Today, my first task was to help our clients with their resumes. I stayed in the computer lab where they worked on their resumes and took any questions they might have. It was a delight to see that my limited knowledge nonetheless proved helpful to them. Since the clients’ employment with Sweet Beginnings was only transitional, another big part of NLEN’s work was to impart essential job search and interview skills to the clients to facilitate them in their long-term career plan and reentry into society. In the afternoon, I continued working on the policy paper in Michael’s office, where he would patiently take any questions I had regarding the history and background of NLEN. Later in the afternoon, I had a very pleasant and inspiring talk with NLEN Executive Director and Sweet Beginnings CEO Brenda, who shared with me her mission and vision of Sweet Beginnings, and basically anything and everything on social service in today’s world. Both Brenda and Michael pointed to me the immediate dangers that surrounded our office—drug-dealing and violence that happened literally right next-door. Yet in the middle of this there was Sweet Beginnings which served as a shelter and more: Even some patrons would not have imagined that the beeline® products they used were manufactured in this tiny office building, by people who, if not for this employment opportunity, might be (re-)exposed to the dangers of drugs and violence any moment. I was thrilled to know that Michael and Brenda would forward the edited version of my policy paper to be presented at an upcoming Chicago Zoning Committee meeting. It was an incredibly fulfilling two days that I spent at NLEN as a PP55 Princetern but more importantly, it touches my heart to know that however little I have done, it is having an impact. I am very glad and grateful for this invaluable opportunity to have worked with such amazing people for such an admirable cause.

The merely two-day experience with PP55 was well-planned and well-tailored for students like us who long to gain an idea of how public service works on a daily basis. Despite the relatively short duration, we were each allowed to have deep exploration of the particular sector, and to have meaningful contact with the professional personnel. The unsparing willingness of the PP55 fellows to share with us their professional experience and insight, as well as their exemplary work ethic both made our Princeternships an eye-opening and rewarding journey.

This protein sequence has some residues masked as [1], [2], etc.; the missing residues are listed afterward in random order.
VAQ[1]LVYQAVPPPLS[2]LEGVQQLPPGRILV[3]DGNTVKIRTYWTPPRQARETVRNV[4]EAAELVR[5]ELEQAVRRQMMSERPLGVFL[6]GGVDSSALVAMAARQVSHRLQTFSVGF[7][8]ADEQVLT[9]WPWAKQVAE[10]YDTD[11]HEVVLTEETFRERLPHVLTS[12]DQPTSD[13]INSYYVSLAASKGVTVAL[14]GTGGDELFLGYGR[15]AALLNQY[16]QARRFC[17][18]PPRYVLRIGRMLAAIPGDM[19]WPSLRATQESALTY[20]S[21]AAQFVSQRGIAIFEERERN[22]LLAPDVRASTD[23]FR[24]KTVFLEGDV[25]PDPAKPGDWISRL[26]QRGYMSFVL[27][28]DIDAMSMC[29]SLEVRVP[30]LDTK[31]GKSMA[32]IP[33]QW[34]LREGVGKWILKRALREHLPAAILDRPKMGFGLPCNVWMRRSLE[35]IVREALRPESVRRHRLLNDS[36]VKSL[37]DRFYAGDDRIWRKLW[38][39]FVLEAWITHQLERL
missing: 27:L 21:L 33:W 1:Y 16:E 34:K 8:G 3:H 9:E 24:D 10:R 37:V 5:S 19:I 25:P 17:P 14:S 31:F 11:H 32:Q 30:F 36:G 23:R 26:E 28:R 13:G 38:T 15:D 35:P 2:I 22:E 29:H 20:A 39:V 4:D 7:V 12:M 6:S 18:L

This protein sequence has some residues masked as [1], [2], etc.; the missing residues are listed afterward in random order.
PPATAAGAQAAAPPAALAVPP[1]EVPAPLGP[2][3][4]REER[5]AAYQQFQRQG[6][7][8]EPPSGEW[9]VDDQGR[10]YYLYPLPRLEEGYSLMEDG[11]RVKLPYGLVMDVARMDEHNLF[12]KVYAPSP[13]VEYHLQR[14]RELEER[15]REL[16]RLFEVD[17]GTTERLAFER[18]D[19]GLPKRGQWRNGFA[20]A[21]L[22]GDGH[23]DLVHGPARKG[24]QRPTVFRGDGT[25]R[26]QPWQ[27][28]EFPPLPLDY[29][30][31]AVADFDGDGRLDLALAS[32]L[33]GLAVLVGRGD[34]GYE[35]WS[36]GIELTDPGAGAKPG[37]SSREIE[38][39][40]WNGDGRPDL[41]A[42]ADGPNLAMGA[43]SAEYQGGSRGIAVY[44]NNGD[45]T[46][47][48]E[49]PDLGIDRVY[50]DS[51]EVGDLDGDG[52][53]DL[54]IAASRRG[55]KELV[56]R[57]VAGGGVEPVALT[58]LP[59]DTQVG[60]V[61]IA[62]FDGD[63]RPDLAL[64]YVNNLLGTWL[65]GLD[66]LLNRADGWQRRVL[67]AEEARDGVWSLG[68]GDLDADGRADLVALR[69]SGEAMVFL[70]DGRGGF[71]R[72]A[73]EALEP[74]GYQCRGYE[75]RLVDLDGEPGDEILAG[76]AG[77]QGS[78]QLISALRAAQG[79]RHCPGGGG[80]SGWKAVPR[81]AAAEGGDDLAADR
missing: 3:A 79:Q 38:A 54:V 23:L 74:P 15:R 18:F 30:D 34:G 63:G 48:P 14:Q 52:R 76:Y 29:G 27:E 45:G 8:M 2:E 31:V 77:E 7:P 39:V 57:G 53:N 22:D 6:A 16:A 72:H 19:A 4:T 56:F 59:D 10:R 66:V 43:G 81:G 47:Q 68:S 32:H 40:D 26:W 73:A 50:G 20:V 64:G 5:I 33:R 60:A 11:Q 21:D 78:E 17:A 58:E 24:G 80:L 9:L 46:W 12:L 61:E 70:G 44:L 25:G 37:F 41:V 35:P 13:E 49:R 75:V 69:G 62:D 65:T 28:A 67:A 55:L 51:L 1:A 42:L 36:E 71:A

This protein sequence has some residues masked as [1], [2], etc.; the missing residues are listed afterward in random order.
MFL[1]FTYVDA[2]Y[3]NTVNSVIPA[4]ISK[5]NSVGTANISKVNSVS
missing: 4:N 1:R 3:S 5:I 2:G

To learn more about the Princetern program, please visit http://www.princeton.edu/career/undergrads/special/princeternship/ . Please contact Helen Yu ’08 at fan.yu@alumni.princeton.edu for questions regarding the PP55 Princeternships initiative in Chicago.

New York Food Seminar by Reilly Kiernan ’10

Last week’s AlumniCorps seminar was a very engaging conversation about many aspects of the problems that exist in our food system—from nutrition, to health, to factory farming, the discussion was far-ranging.

The topic was “Sustainable Food and Public Health”, and the panelists attacked the topic from different points of view.  Dr. R. Gordon Douglas ‘55, Adjunct Professor of Medicine at Cornell and former President of Merck Vaccine Division, moderated the panel.  Douglas began by asking the two panelists to explain the problem of food and sustainability sat they saw it.

David Benzaquen, a former animal rights activist, provided a well-researched presentation replete with statistics about the interlocking problems of public health, nutrition, environmental degradation, climate change, and animal welfare.  He emphasized the interconnectedness of the issue.

Nancy Easton ’88, the Co-Founder and Executive Director of Wellness in the Schools, told a number of stories recounting anecdotes of the challenges she’d faced in her efforts to bring healthy food and nutritional education into inner city schools in New York City.   She shared her frustration with a school where the cafeteria offerings included healthy gourmet bean burritos, but children were still smuggling in Pringles and Oreo cookies while school staff sat by.

Douglas then encouraged the panelists to talk about potential solutions to this complex and far-reaching problem.  The discussion ranged from entreaties to reduce (and ideally cease) meat consumption to policy recommendations about corn and soy subsidies to an analysis of the role that class, tradition, and culture play in our food choices.

Though the panelists agreed that the problem can be daunting, the ultimate tone of the evening was one of guarded optimism.  Easton stressed the fact that there seems to be a groundswell of interest in this topic reflected everywhere from Michelle Obama’s initiatives to the popularity of farmers markets; Benzaquen talked about the fact that unlike other social justice issues, food and nutrition issues can be tackled through individual and incremental actions.